Runoff voting

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A voting system used in single-seat elections. This system is used widely throughout the world.


In the preliminary election, voters selects their preferred candidate. If one candidate reaches the election threshold (usually fifty percent), they are declared elected. Otherwise, the top candidates (usually the top two) are placed on a secondary ballot. Whoever receives the most votes on the second ballot is declared elected.

An Example

30 voters. 50% threshold. Maximum of two candidates in the second round.

First ballot:

  • 12 votes for Andrea
  • 8 votes for Brad
  • 7 votes for Carter
  • 3 votes for Delilah

No candidates have achieved the threshold, so a second ballot is necessary. The top two candidates (Andrea and Brad) are placed on the second ballot.

Second ballot:

26 voters:

  • 14 votes for Andrea
  • 12 votes for Brad

Andrea is elected.

Difference between Runoff voting and Primary Elections

In many voting systems, political parties hold primary elections before the general election. This is not the same as a runoff ballot. In a runoff ballot, all candidates are placed on the inital ballot, and all voters are allowed to participate in the vote.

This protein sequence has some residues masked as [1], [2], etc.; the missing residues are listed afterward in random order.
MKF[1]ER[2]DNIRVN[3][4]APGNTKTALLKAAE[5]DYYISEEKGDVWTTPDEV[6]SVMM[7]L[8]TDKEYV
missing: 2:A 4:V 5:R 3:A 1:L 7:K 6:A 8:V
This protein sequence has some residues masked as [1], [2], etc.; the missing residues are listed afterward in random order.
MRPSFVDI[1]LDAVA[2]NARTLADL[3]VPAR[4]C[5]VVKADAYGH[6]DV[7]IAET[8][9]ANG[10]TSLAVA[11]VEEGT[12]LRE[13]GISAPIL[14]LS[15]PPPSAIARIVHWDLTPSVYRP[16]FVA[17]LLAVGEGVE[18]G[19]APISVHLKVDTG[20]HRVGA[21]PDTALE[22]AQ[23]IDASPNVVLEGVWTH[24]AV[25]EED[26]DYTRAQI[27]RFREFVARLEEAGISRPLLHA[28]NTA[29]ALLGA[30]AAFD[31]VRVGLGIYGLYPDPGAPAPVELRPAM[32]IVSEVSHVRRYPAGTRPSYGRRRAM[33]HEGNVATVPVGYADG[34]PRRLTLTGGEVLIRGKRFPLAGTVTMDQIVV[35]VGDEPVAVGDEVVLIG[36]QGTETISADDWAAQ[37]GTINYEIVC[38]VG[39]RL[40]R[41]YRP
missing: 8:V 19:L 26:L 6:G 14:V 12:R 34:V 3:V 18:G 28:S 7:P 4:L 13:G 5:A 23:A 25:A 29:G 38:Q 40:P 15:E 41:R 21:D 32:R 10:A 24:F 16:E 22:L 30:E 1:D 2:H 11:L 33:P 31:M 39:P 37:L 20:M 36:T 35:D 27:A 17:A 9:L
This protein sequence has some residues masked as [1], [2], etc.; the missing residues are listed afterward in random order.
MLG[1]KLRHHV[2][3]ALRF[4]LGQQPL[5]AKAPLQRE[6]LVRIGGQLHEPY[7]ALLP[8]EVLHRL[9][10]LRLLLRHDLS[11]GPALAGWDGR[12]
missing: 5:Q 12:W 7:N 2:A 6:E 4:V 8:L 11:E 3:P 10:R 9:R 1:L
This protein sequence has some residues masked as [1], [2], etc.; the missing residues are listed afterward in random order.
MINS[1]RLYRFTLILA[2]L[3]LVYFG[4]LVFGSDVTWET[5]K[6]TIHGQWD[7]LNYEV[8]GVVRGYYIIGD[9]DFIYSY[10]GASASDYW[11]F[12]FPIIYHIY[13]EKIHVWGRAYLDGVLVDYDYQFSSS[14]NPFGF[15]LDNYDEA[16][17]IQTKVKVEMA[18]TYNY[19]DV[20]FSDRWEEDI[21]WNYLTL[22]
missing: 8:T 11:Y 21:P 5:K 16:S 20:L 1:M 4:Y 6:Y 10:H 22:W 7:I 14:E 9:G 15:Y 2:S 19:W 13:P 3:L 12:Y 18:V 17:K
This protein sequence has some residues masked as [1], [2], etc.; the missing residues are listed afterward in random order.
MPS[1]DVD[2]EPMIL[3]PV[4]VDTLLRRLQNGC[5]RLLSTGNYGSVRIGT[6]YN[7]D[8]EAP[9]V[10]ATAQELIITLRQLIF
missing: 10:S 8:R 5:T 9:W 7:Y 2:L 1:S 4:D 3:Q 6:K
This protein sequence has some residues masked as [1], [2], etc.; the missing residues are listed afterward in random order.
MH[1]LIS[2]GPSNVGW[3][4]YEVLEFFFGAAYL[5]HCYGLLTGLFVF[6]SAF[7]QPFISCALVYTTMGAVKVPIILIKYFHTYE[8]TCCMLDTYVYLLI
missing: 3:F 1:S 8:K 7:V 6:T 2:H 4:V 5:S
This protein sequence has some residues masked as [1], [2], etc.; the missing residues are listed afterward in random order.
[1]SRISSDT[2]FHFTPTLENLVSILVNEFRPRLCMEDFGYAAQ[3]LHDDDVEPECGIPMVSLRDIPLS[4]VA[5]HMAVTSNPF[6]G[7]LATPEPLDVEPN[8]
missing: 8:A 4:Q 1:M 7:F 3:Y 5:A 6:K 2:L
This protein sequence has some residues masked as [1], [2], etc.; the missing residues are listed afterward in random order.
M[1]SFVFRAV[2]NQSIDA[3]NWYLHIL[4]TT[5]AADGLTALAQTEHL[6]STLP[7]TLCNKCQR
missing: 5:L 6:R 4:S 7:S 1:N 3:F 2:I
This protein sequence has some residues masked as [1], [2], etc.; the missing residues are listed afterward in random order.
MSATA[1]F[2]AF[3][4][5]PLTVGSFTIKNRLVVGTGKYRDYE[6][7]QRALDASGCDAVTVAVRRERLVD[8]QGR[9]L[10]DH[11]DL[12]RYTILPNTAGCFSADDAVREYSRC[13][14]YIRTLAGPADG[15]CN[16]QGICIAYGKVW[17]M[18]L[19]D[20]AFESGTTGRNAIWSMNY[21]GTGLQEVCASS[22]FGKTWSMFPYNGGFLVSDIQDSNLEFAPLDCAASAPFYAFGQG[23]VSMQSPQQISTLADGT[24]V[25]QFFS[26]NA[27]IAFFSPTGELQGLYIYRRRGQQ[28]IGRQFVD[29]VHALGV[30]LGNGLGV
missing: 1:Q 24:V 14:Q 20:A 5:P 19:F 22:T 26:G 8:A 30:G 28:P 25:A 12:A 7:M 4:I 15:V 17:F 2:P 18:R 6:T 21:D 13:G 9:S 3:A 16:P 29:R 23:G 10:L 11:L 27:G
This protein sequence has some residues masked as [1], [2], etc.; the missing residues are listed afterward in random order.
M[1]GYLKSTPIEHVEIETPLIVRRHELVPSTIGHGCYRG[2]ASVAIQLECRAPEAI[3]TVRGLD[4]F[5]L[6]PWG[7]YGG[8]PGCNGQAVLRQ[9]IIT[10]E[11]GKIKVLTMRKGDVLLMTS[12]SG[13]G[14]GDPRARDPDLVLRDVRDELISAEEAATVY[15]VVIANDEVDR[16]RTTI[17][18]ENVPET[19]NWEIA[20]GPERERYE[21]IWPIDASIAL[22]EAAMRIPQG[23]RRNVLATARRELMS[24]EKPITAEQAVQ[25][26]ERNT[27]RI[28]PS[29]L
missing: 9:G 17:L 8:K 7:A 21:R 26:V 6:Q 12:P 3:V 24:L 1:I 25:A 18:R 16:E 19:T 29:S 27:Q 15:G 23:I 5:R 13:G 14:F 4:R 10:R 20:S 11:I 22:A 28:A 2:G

Potential for Tactical Voting

This system encourages tactical voting in a manner very similar to plurality voting: voters are encouraged to avoid voting for candidates who do not have a chance to contend for the second ballot. However, this is a lower threshold than contending for the election.

If voters strongly dislike one candidate, they are also encouraged to vote for a candidate who they believe can defeat that candidate in the runoff.


If alternative X wins, and the only changes to the ballots are changes that increase the ranking of X, then X should still win. That is the monotonicity crierion.

All runoff voting methods violate the monotonicity criterion, including this one. For example, let's assume the voters' sincere preferences remain static between rounds as follows:

       8       A>B>C
       9       B>C>A
       11      C>A>B
       5       A>C>B
                       A       B       C
       1st Round:      13      9       11
       2nd Round:      13      -       20
       Outcome:        C>A>B

Then say the A>C>B voters change to C>A>B in order to feel like winners, which means that the only change in the profile is that C, the original winner, gets even more support than she had before. C no longer wins first place.

       8       A>B>C
       9       B>C>A
       16      C>A>B
                       A       B       C
       1st Round:      8       9       16
       2nd Round:      -       17      16
       Outcome:        B>C>A

See also: Instant runoff voting